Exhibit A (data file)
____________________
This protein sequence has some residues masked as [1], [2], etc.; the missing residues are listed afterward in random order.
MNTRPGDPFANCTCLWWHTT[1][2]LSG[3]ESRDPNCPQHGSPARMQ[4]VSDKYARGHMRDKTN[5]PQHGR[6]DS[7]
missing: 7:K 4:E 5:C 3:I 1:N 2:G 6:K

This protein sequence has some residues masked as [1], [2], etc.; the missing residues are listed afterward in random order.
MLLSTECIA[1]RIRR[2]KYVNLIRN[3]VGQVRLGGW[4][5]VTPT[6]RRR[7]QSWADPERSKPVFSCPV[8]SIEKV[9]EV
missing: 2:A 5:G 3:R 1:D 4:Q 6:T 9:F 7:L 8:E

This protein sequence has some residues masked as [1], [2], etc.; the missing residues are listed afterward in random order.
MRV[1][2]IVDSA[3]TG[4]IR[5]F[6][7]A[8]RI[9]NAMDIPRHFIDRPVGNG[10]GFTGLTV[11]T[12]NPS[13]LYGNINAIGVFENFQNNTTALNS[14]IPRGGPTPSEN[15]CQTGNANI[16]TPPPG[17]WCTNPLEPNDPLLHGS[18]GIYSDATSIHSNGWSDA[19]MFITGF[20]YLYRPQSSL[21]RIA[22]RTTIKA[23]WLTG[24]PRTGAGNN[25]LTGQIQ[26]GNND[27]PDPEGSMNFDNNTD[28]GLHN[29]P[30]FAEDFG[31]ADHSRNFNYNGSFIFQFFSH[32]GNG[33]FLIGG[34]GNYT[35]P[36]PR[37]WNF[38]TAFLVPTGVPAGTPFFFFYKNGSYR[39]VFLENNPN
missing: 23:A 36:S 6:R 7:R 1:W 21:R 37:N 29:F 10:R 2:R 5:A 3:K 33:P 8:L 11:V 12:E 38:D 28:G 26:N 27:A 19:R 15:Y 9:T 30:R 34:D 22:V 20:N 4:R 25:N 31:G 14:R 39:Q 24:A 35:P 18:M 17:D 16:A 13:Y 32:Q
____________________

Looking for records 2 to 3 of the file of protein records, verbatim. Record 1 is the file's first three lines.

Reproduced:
This protein sequence has some residues masked as [1], [2], etc.; the missing residues are listed afterward in random order.
MLLSTECIA[1]RIRR[2]KYVNLIRN[3]VGQVRLGGW[4][5]VTPT[6]RRR[7]QSWADPERSKPVFSCPV[8]SIEKV[9]EV
missing: 2:A 5:G 3:R 1:D 4:Q 6:T 9:F 7:L 8:E

This protein sequence has some residues masked as [1], [2], etc.; the missing residues are listed afterward in random order.
MRV[1][2]IVDSA[3]TG[4]IR[5]F[6][7]A[8]RI[9]NAMDIPRHFIDRPVGNG[10]GFTGLTV[11]T[12]NPS[13]LYGNINAIGVFENFQNNTTALNS[14]IPRGGPTPSEN[15]CQTGNANI[16]TPPPG[17]WCTNPLEPNDPLLHGS[18]GIYSDATSIHSNGWSDA[19]MFITGF[20]YLYRPQSSL[21]RIA[22]RTTIKA[23]WLTG[24]PRTGAGNN[25]LTGQIQ[26]GNND[27]PDPEGSMNFDNNTD[28]GLHN[29]P[30]FAEDFG[31]ADHSRNFNYNGSFIFQFFSH[32]GNG[33]FLIGG[34]GNYT[35]P[36]PR[37]WNF[38]TAFLVPTGVPAGTPFFFFYKNGSYR[39]VFLENNPN
missing: 23:A 36:S 6:R 7:R 1:W 21:R 37:N 29:F 10:R 2:R 5:A 3:K 33:P 8:L 11:V 12:E 38:D 28:G 26:N 27:A 19:R 15:Y 9:T 30:R 34:D 22:V 20:N 4:R 25:N 31:G 14:R 39:Q 24:A 35:P 18:M 17:D 16:A 13:Y 32:Q